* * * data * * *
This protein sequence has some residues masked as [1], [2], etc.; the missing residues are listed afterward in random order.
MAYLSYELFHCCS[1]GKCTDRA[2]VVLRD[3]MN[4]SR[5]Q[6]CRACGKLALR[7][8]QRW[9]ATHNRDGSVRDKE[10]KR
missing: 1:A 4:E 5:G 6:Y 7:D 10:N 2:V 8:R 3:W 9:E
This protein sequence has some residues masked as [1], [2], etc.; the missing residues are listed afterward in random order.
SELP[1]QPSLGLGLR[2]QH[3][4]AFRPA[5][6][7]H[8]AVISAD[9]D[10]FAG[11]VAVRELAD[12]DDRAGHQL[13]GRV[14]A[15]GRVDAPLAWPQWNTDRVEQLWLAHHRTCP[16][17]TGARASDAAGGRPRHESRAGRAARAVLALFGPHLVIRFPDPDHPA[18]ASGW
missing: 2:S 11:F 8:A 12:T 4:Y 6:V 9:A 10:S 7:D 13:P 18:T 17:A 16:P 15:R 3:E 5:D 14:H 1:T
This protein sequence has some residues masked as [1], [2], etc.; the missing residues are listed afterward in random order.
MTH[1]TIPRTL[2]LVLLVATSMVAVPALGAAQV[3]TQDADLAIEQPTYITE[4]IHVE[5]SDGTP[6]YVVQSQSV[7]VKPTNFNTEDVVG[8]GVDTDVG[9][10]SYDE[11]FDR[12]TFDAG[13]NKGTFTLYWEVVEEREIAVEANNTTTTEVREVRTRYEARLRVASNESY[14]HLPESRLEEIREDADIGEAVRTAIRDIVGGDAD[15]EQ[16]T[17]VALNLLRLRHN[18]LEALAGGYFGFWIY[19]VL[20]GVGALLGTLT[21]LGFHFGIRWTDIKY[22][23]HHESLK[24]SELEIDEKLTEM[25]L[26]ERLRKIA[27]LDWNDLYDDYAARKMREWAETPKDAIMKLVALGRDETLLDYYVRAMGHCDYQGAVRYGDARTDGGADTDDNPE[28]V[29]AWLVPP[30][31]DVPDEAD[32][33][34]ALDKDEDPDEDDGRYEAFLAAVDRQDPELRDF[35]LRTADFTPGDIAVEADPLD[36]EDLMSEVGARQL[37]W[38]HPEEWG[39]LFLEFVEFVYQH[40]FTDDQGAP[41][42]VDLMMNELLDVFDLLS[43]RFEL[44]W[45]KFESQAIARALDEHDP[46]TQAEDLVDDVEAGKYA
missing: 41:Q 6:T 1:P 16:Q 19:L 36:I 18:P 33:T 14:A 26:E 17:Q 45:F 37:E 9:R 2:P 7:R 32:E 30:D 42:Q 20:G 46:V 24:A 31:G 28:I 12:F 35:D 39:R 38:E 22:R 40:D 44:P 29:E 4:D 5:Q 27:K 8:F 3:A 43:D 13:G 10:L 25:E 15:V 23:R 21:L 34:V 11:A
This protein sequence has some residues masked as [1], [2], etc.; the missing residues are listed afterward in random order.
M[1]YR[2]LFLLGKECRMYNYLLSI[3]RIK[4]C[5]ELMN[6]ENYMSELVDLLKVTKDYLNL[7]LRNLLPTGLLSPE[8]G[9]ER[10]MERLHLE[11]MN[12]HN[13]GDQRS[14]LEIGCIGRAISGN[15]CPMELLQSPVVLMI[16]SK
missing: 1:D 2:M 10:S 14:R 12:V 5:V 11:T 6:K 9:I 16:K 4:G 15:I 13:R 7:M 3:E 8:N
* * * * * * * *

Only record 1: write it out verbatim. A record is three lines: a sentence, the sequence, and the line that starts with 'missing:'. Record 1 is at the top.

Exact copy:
This protein sequence has some residues masked as [1], [2], etc.; the missing residues are listed afterward in random order.
MAYLSYELFHCCS[1]GKCTDRA[2]VVLRD[3]MN[4]SR[5]Q[6]CRACGKLALR[7][8]QRW[9]ATHNRDGSVRDKE[10]KR
missing: 1:A 4:E 5:G 6:Y 7:D 10:N 2:V 8:R 3:W 9:E